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Yellow Springs native Monica Drake, a New York Times journalist, was recently promoted to assistant managing editor, a position that appears on the venerable paper’s masthead. She will oversee new digital features and products for the paper. She traces her love of writing to her childhood in Yellow Springs. (Submitted photo)

Yellow Springs native Monica Drake, a New York Times journalist, was recently promoted to assistant managing editor, a position that appears on the venerable paper’s masthead. She will oversee new digital features and products for the paper. She traces her love of writing to her childhood in Yellow Springs. (Submitted photo)

From VYS to the NYT

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In early December, the New York Times elevated Yellow Springs native Monica Drake to its masthead as an assistant managing editor who will oversee the paper’s new digital features and projects.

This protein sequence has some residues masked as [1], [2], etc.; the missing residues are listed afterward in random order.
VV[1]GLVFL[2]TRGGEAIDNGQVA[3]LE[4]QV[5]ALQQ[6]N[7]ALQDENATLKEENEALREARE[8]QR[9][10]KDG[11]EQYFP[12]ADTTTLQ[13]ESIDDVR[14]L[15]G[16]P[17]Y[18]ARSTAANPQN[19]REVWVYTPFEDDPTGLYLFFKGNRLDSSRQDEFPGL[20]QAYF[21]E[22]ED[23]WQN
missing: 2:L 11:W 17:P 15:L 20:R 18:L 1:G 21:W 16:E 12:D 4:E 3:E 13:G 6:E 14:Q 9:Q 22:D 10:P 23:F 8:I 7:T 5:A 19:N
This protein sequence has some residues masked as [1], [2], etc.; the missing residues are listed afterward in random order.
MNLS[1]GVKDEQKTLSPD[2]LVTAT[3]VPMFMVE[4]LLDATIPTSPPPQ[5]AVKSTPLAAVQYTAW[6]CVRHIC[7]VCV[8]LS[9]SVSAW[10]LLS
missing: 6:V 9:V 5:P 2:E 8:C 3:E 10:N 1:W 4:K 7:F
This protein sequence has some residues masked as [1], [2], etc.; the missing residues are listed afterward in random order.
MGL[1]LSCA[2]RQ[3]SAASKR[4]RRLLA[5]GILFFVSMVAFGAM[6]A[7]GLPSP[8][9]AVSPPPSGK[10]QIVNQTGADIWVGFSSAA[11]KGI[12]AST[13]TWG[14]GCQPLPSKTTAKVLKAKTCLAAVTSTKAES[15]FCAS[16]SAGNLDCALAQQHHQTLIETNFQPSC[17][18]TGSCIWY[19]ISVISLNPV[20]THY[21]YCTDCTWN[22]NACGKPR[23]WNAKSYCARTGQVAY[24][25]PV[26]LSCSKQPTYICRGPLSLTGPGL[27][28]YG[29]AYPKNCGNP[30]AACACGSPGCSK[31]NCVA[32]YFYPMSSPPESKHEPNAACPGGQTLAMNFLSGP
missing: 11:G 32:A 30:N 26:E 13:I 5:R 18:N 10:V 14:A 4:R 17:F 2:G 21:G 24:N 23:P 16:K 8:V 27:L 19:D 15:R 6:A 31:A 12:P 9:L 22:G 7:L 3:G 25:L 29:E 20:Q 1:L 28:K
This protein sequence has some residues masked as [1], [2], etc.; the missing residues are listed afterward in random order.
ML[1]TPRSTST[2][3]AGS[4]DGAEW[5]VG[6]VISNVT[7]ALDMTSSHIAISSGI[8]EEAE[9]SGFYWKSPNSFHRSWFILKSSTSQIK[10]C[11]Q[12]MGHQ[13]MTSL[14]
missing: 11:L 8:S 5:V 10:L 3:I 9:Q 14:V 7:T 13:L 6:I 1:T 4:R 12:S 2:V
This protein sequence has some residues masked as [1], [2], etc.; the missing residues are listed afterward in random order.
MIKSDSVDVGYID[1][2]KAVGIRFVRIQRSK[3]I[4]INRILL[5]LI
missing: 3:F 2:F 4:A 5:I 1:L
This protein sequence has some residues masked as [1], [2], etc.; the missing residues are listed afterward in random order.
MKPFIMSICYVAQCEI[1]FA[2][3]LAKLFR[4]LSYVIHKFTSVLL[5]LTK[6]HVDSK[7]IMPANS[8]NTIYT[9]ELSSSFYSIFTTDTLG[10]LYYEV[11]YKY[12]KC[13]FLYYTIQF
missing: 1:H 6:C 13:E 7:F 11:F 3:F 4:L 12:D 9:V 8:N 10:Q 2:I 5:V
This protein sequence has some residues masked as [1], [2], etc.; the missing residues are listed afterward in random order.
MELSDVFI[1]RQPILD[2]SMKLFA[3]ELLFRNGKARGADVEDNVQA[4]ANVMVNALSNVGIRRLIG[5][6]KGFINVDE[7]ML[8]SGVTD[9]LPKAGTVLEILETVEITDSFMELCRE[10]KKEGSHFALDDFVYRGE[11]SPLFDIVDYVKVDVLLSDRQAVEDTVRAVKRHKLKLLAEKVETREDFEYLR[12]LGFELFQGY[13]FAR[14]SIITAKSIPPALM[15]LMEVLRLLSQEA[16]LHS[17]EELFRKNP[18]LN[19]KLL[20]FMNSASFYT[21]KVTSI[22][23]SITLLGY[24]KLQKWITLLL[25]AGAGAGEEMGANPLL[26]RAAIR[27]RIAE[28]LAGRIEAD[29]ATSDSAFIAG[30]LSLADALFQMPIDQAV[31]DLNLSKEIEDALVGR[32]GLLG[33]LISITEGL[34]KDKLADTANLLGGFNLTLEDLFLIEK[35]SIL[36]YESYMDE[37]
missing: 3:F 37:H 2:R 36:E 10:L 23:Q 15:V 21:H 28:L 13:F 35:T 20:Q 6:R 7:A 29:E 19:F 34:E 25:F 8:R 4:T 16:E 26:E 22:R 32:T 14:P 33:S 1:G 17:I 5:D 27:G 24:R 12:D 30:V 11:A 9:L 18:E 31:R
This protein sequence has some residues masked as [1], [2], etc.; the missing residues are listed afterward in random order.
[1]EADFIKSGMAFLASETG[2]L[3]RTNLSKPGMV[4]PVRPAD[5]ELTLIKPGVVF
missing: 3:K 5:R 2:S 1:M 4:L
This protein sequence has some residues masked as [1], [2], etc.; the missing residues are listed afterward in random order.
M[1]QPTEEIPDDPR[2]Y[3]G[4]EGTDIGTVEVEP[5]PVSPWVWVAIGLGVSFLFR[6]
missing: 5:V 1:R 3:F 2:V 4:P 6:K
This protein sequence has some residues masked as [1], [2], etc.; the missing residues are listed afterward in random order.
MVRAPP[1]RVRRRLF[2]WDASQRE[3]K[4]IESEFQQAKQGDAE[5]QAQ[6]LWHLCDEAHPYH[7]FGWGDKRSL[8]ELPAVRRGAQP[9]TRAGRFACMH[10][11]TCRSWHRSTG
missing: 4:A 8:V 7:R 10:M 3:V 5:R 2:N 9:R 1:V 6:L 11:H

In a note to Times staff, Dean Baquet, executive editor of the Times, and Joe Kahn, managing editor, said, “Having Monica join the masthead is a testament to the importance of her new job and our belief that the Times newsroom should play a leading role in our economic future. … But it is also a tribute to the fact that she is one of our strongest newsroom leaders and should have a voice in our discussions and hiring, promotions, and coverage.” 

According to Drake, her main job will be overseeing digital projects for the Times. 

“It means figuring out what new digital tools are available that might be good for journalism, and then launching big projects and stories,” she said in an interview last week.

In January, Drake, formerly the Times  senior travel editor, will add a new chapter to the legacy of travel writing when she sends an enterprising writer on a one-year global excursion to cover the Times’ 2018 picks for its “52 Places to Go” column. More than 9,000 people have applied for the job, and in the next few weeks, a future Joseph Conrad or Henrietta Kingsley will pack up and embark on what can only be called a dream job.